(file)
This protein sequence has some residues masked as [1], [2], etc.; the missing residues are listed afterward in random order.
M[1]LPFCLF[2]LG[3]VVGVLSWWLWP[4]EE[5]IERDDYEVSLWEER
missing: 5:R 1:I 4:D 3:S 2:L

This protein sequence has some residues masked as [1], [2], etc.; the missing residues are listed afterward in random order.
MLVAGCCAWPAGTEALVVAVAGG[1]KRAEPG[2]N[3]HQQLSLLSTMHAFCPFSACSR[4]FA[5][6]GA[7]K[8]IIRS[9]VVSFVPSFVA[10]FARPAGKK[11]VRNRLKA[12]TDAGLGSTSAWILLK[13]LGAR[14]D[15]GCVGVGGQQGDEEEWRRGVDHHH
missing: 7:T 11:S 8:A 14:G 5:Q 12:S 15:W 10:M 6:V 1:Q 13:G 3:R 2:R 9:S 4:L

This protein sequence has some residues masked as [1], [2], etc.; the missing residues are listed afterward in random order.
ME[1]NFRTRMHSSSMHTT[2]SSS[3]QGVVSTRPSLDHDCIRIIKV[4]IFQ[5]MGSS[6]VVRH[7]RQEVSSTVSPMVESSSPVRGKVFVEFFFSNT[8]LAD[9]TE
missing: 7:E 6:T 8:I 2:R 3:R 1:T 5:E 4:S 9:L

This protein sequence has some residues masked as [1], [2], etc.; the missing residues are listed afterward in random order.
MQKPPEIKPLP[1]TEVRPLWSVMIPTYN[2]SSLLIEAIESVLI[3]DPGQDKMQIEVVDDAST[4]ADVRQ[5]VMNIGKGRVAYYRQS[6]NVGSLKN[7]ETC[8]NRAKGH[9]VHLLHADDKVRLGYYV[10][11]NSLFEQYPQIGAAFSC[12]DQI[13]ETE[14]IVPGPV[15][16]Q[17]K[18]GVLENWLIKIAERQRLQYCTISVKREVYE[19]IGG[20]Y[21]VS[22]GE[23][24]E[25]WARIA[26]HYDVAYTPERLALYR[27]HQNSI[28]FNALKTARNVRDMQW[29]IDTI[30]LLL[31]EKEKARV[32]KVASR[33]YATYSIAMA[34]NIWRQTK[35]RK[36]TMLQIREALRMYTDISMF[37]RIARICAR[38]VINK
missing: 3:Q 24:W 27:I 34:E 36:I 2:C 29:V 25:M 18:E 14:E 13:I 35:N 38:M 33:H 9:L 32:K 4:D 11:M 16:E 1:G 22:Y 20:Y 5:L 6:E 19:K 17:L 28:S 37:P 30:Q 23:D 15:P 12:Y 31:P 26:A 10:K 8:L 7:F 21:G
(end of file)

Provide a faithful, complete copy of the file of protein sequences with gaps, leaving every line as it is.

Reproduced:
This protein sequence has some residues masked as [1], [2], etc.; the missing residues are listed afterward in random order.
M[1]LPFCLF[2]LG[3]VVGVLSWWLWP[4]EE[5]IERDDYEVSLWEER
missing: 5:R 1:I 4:D 3:S 2:L

This protein sequence has some residues masked as [1], [2], etc.; the missing residues are listed afterward in random order.
MLVAGCCAWPAGTEALVVAVAGG[1]KRAEPG[2]N[3]HQQLSLLSTMHAFCPFSACSR[4]FA[5][6]GA[7]K[8]IIRS[9]VVSFVPSFVA[10]FARPAGKK[11]VRNRLKA[12]TDAGLGSTSAWILLK[13]LGAR[14]D[15]GCVGVGGQQGDEEEWRRGVDHHH
missing: 7:T 11:S 8:A 14:G 5:Q 12:S 15:W 10:M 6:V 1:Q 13:G 3:R 2:R 9:S 4:L

This protein sequence has some residues masked as [1], [2], etc.; the missing residues are listed afterward in random order.
ME[1]NFRTRMHSSSMHTT[2]SSS[3]QGVVSTRPSLDHDCIRIIKV[4]IFQ[5]MGSS[6]VVRH[7]RQEVSSTVSPMVESSSPVRGKVFVEFFFSNT[8]LAD[9]TE
missing: 7:E 6:T 8:I 2:R 3:R 1:T 5:E 4:S 9:L

This protein sequence has some residues masked as [1], [2], etc.; the missing residues are listed afterward in random order.
MQKPPEIKPLP[1]TEVRPLWSVMIPTYN[2]SSLLIEAIESVLI[3]DPGQDKMQIEVVDDAST[4]ADVRQ[5]VMNIGKGRVAYYRQS[6]NVGSLKN[7]ETC[8]NRAKGH[9]VHLLHADDKVRLGYYV[10][11]NSLFEQYPQIGAAFSC[12]DQI[13]ETE[14]IVPGPV[15][16]Q[17]K[18]GVLENWLIKIAERQRLQYCTISVKREVYE[19]IGG[20]Y[21]VS[22]GE[23][24]E[25]WARIA[26]HYDVAYTPERLALYR[27]HQNSI[28]FNALKTARNVRDMQW[29]IDTI[30]LLL[31]EKEKARV[32]KVASR[33]YATYSIAMA[34]NIWRQTK[35]RK[36]TMLQIREALRMYTDISMF[37]RIARICAR[38]VINK
missing: 3:Q 24:W 27:I 34:E 36:I 2:C 29:V 25:M 18:E 14:E 13:I 35:N 38:M 33:H 9:L 32:K 4:D 11:M 16:E 1:G 22:Y 20:Y 5:L 6:E 19:K 17:L 28:S 37:P 30:Q 23:D 15:P 12:Y 31:P 26:A 10:K 8:L 7:F 21:G